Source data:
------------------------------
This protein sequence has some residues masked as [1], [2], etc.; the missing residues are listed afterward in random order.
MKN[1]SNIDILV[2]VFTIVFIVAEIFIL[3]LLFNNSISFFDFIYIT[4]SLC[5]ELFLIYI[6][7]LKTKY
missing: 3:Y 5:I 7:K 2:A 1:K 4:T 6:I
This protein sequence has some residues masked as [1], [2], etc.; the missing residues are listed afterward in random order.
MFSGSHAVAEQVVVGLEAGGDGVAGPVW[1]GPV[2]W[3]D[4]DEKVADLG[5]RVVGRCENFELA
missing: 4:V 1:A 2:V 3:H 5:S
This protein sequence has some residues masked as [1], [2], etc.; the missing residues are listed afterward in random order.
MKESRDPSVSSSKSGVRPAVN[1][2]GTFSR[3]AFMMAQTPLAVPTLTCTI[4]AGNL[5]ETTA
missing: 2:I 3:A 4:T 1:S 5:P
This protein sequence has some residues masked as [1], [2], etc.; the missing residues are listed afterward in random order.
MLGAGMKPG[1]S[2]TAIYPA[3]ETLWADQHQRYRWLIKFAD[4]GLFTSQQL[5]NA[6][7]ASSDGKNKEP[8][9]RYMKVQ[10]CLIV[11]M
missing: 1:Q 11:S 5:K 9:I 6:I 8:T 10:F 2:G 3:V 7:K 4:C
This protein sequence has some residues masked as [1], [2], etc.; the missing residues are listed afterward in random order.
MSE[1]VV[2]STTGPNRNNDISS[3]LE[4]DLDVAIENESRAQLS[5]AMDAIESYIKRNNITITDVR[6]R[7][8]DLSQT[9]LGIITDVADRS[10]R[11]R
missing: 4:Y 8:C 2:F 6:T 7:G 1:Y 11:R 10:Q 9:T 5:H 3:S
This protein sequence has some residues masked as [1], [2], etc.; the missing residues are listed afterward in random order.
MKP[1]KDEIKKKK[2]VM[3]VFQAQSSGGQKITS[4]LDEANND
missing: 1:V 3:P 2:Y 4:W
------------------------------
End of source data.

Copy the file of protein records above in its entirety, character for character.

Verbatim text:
This protein sequence has some residues masked as [1], [2], etc.; the missing residues are listed afterward in random order.
MKN[1]SNIDILV[2]VFTIVFIVAEIFIL[3]LLFNNSISFFDFIYIT[4]SLC[5]ELFLIYI[6][7]LKTKY
missing: 3:Y 5:I 7:K 2:A 1:K 4:T 6:I
This protein sequence has some residues masked as [1], [2], etc.; the missing residues are listed afterward in random order.
MFSGSHAVAEQVVVGLEAGGDGVAGPVW[1]GPV[2]W[3]D[4]DEKVADLG[5]RVVGRCENFELA
missing: 4:V 1:A 2:V 3:H 5:S
This protein sequence has some residues masked as [1], [2], etc.; the missing residues are listed afterward in random order.
MKESRDPSVSSSKSGVRPAVN[1][2]GTFSR[3]AFMMAQTPLAVPTLTCTI[4]AGNL[5]ETTA
missing: 2:I 3:A 4:T 1:S 5:P
This protein sequence has some residues masked as [1], [2], etc.; the missing residues are listed afterward in random order.
MLGAGMKPG[1]S[2]TAIYPA[3]ETLWADQHQRYRWLIKFAD[4]GLFTSQQL[5]NA[6][7]ASSDGKNKEP[8][9]RYMKVQ[10]CLIV[11]M
missing: 1:Q 11:S 5:K 9:I 6:I 8:T 10:F 2:G 3:V 7:K 4:C
This protein sequence has some residues masked as [1], [2], etc.; the missing residues are listed afterward in random order.
MSE[1]VV[2]STTGPNRNNDISS[3]LE[4]DLDVAIENESRAQLS[5]AMDAIESYIKRNNITITDVR[6]R[7][8]DLSQT[9]LGIITDVADRS[10]R[11]R
missing: 4:Y 8:C 2:F 6:T 7:G 1:Y 11:R 10:Q 9:T 5:H 3:S
This protein sequence has some residues masked as [1], [2], etc.; the missing residues are listed afterward in random order.
MKP[1]KDEIKKKK[2]VM[3]VFQAQSSGGQKITS[4]LDEANND
missing: 1:V 3:P 2:Y 4:W